Blooker prize gongs for best blogs

Judges have announced the short-list for a literary prize aimed at honouring the best books based on blogs. Among the 15 short-listed "blooks" is one which claims to have invented a new genre of fiction.
Last year's winning blook - Julie and Julia: My Year of Cooking Dangerously - has now sold over 100,000 copies and is being made into a film.

The prize aims to encourage cutting-edge literature, more of which is beginning life in the blogosphere.

"Blooks are the latest landmark in the history of books," said Bob Young of Lulu, the self-publishing website which sponsors the prize. I labelled each story as "Flicktion" and now writing groups have started using the term to describe writing stories about photos," said Andrew Losowsky, author and blogger.

Many people are not surprised that works of genuine literary merit are growing out of the ever-expanding blogosphere. Technorati, a blog search engine, estimates that some 175,000 new blogs are created every day and for those with popular weblogs there is a great incentive to go on and publish their web-based ideas in book form.

American artist Frank Warren's My Secret: A Post-Secret Book is one of this year's short-listed blooks. It grew out of his weblog PostSecret, which encouraged young people to mail in their secrets anonymously on a homemade postcard.

It is now one of the world's ten most popular blogs, attracting 3.5 million visitors each month and has just won the Best Topical and Best Community categories at the annual Bloggie awards. While weblogs and related books is a new publishing phenomenon, the way many are written - in serial form - is not. It harks back to the Victorian era when novelists such as Dickens were exposed to the public in weekly chapters, published in newspapers.

Cory Doctorow, well-known blogger and former Blooker judge, believes blooks change the nature of the creative process involved in writing.

"Previously such jottings might have been kept in the author's notebook but something amazing happens when you post them online: readers help you connect them, flesh them out and grow them into fully-fledged books or blooks," he said.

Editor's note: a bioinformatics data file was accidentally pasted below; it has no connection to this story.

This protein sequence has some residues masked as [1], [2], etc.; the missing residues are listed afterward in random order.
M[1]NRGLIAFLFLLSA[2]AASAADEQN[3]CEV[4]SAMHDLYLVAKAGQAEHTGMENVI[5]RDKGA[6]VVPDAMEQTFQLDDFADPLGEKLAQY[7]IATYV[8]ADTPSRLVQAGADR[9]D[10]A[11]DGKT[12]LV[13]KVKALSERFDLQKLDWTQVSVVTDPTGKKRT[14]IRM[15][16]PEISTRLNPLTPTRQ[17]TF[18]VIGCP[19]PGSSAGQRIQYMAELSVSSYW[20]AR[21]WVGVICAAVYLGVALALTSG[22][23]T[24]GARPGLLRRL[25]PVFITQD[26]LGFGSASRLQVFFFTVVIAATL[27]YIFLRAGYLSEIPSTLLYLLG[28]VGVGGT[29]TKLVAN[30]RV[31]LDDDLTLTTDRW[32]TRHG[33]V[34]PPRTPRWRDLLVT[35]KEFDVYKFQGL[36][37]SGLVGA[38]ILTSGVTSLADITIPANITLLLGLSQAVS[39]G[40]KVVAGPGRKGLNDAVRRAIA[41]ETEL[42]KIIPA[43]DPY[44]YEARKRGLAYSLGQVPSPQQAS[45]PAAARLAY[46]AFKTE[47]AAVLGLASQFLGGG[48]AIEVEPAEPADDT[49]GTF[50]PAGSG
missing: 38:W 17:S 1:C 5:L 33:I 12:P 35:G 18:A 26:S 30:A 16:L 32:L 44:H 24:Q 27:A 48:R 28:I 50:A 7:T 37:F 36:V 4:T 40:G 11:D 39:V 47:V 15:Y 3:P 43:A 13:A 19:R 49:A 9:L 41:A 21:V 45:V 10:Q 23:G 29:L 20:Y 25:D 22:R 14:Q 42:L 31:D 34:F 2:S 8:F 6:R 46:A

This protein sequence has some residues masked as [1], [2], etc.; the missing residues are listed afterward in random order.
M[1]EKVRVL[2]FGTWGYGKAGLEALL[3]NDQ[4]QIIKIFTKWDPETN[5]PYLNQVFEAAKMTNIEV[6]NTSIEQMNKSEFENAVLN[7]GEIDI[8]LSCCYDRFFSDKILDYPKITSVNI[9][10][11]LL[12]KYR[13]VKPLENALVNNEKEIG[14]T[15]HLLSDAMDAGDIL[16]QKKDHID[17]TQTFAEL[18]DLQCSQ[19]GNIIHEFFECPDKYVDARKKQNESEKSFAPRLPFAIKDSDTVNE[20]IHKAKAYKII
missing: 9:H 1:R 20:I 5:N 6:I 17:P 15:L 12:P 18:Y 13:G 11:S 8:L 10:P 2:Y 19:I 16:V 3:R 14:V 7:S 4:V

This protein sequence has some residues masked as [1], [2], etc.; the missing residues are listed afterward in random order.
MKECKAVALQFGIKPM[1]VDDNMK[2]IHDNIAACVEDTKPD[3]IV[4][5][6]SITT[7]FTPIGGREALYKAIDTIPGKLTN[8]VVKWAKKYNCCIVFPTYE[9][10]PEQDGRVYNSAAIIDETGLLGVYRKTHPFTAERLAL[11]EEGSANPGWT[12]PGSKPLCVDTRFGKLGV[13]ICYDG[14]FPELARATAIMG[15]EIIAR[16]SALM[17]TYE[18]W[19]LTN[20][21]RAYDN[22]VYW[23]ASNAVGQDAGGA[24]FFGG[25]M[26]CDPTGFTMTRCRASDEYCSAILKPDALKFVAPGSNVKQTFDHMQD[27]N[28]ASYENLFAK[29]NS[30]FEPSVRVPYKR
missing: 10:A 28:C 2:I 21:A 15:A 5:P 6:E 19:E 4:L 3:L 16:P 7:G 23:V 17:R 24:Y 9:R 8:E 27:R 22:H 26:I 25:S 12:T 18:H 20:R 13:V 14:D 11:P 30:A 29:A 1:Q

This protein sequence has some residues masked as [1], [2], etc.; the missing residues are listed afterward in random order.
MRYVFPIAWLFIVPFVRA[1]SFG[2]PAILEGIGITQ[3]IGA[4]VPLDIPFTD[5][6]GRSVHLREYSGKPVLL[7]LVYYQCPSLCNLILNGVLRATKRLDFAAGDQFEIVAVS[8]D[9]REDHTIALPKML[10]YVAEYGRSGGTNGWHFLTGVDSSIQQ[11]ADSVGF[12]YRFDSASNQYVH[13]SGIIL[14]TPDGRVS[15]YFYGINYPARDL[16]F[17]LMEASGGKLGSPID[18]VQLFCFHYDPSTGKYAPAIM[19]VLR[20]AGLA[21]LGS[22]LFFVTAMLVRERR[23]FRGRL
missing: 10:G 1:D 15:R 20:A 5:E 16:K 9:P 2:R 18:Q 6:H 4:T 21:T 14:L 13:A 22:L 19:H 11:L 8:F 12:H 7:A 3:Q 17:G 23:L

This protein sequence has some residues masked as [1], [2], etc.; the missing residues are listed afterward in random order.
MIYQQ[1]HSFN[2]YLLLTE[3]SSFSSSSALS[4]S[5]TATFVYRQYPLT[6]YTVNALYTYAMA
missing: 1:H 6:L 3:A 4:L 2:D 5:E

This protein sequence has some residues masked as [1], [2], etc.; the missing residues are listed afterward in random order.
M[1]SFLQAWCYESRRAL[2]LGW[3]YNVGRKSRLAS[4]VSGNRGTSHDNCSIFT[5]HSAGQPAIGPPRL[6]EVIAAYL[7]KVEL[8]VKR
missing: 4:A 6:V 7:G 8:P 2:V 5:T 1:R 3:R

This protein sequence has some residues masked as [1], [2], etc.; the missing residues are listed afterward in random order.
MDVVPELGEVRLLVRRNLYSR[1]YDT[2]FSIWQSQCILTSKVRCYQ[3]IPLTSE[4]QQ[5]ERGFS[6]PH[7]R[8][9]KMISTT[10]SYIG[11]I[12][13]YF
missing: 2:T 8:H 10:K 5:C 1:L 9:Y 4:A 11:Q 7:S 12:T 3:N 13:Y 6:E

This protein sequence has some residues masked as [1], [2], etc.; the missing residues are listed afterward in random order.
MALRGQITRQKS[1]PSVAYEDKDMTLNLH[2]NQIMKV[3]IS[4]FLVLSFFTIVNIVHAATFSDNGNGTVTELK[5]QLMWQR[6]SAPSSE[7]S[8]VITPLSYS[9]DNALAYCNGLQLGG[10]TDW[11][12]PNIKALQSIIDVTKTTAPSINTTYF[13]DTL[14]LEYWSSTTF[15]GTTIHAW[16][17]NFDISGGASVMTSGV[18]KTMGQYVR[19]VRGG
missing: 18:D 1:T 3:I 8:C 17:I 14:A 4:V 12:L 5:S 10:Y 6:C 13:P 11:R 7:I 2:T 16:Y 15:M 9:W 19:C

The trend towards turning blogs into books is also creating new genres. Doorbells of Florence has been heralded as a cult book. The Doorbells of Florence - short-listed in the fiction category - comprises a collection of 36 colour photographs of Florentine doorbells, each accompanied by a story about the people or things that may be inside.

As the photographs that inspired the stories were first posted on the photo-sharing website Flickr, it has been dubbed the first volume of "flicktion".

"I labelled each story as "Flicktion" and now writing groups have started using the term to describe writing stories about photos," explained author Andrew Losowsky.

"Google the word and you'll see it appear all over the place. It's been discussed at geek conferences and in an academic paper, and taught in classrooms. My doorbells were the first," he said.

One hundred and 10 blooks from 15 countries were entered for this year's prize and increasingly traditional publishers are sitting up and taking notice.

"We've seen a big increase this year in the number of entries from traditional publishers," said Mr Young.

Well-known blogs that have become books include The Devil Wears Prada and Belle de Jour: The Intimate Adventures of a London Call-Girl.

The 2007 Blooker is offering a total prize fund of $15,000 ( £7,750 ) for winners in the three categories of fiction, non-fiction and comics. The overall winner - announced on 14 May - pockets $10,000 ( £5,170).

The best of the web's blogs have been recognised in another set of awards this week as the Bloggies - now in their seventh year - were announced.

The awards - voted for by the public - saw established brands such as Flickr and YouTube pick up gongs. Technology website Gizmodo won two awards, in both the Best Technology weblog and Best Designed sections.